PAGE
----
Dental Floss Picks – Alternative for Dental Flossing

Dental Floss Picks – Alternative for Dental Flossing

Dental Floss Picks 

Are you frustrated when using standard dental floss? Do you find long pieces of floss difficult to handle, especially when you’re reaching behind your back teeth? If so, you’ll be glad to learn that there are other ways to floss your teeth. A dental floss pick is a small plastic tool with a curved end that holds a piece of dental floss. And there’s a bonus—the other end of a dental flossers feature a small plastic pick that can be used instead of a wooden toothpick to remove large food particles that can get caught along the gum line or between the teeth. 

How to Distinguish a Flosser from a Water Pick  

Don't confuse a flossers with a water pick. A water pick, also called a tooth irrigator or oral irrigator, aims a stream of water between your teeth. A water pick can help remove larger food particles from your teeth and stimulate your gums, and it can be a useful part of an oral care routine. However, it’s not a substitute for traditional tooth brushing or flossing with standard floss or another interdental product.  

Using a Flosser 

A flosser may be the right product to meet your flossing needs. A flosser is, in simplest terms, a piece of dental floss on a handle. Some flossers have picks on one end and may be labeled “floss picks”. Many types of flossers are available, and any of them will help promote oral health when you use them properly to clean between and around teeth. Which flosser you choose comes down to personal preference but look for a model with a long handle for easier holding and a compact head that makes it easier to reach behind the back teeth—a particularly tricky spot to clean.

Types of Dental Floss Picks 

While some flossers are totally disposable, others have disposable, refillable heads. You can also buy flossers that have specially designed handles with no-slip grips to make them even easier to hold. Some flossers have an area that works as a tongue scraper, and others come in small sizes with child-friendly designs. 

Here are the different flosser types to help identify which option may be best for you: 

  • Unwaxed floss is thin nylon floss made of about 35 strands twisted together. It fits into tight spaces if your teeth are close together, but it can be prone to shredding or breaking. 

  • Waxed floss is a standard nylon floss with a light wax coating. It is less likely to break, but the wax coating may make it harder to use in tight spots. 

  • Dental tape is broader and flatter than standard floss and comes in waxed or unwaxed versions. People with more space between their teeth often find dental tape more comfortable to use than standard floss. 

  • Polytetrafluorethylene floss (PTFE) is the same material used in high-tech Gore-Tex fabric. The material slides between the teeth easily and is less likely to shred compared to standard floss.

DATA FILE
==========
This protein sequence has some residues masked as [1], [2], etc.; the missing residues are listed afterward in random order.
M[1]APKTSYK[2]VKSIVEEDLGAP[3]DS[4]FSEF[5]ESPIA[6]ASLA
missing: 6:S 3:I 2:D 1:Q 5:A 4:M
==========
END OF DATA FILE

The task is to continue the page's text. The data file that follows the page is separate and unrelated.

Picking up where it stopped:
• Super flosses are made from yarn-like material that has stiffer sections on each end that can be used to clean around braces or dental bridges. 

  • Floss picks are a convenient method for on-the-go cleaning whenever you need to dislodge food from between teeth and remove plaque. 

  • Water Flossers, when used together with a thorough oral hygiene routine of twice-daily brushing and once-daily flossing with string floss, is a great way to boost your overall gum care as they rinse away plaque and food particles.  

Battery-powered Flossers 

Want to go high-tech? You can choose a battery-powered flosser, which does double duty—it vibrates to massage your gums while cleaning around them. 

Are you curious about electric flossers but worried about whether they are safe? 

A study published in the Journal of Clinical Dentistry compared the safety and plaque-removing ability of an electric flosser and a standard dental floss. In this study, 78 people were assigned to use either a standard dental floss or an electric flosser. After 30 days of use, both groups had significantly less plaque on their teeth than before they began their daily flossing routines, and the electric flosser and the standard floss were equally effective at removing plaque. In addition, both flossing methods were found to be equally safe. No signs of trauma to the hard or soft tissues in the mouth were associated with using either product. 

Since research shows that the electric flossers are as safe and effective as the standard floss, should you choose an electric flosser instead of one of the many types of standard floss? Many people can benefit from electric flossers, especially older adults who may have trouble manipulating floss with their fingers. Older children and teens may be more likely to use electric flossers than standard floss because they find them fun, especially if they like using electric toothbrushes.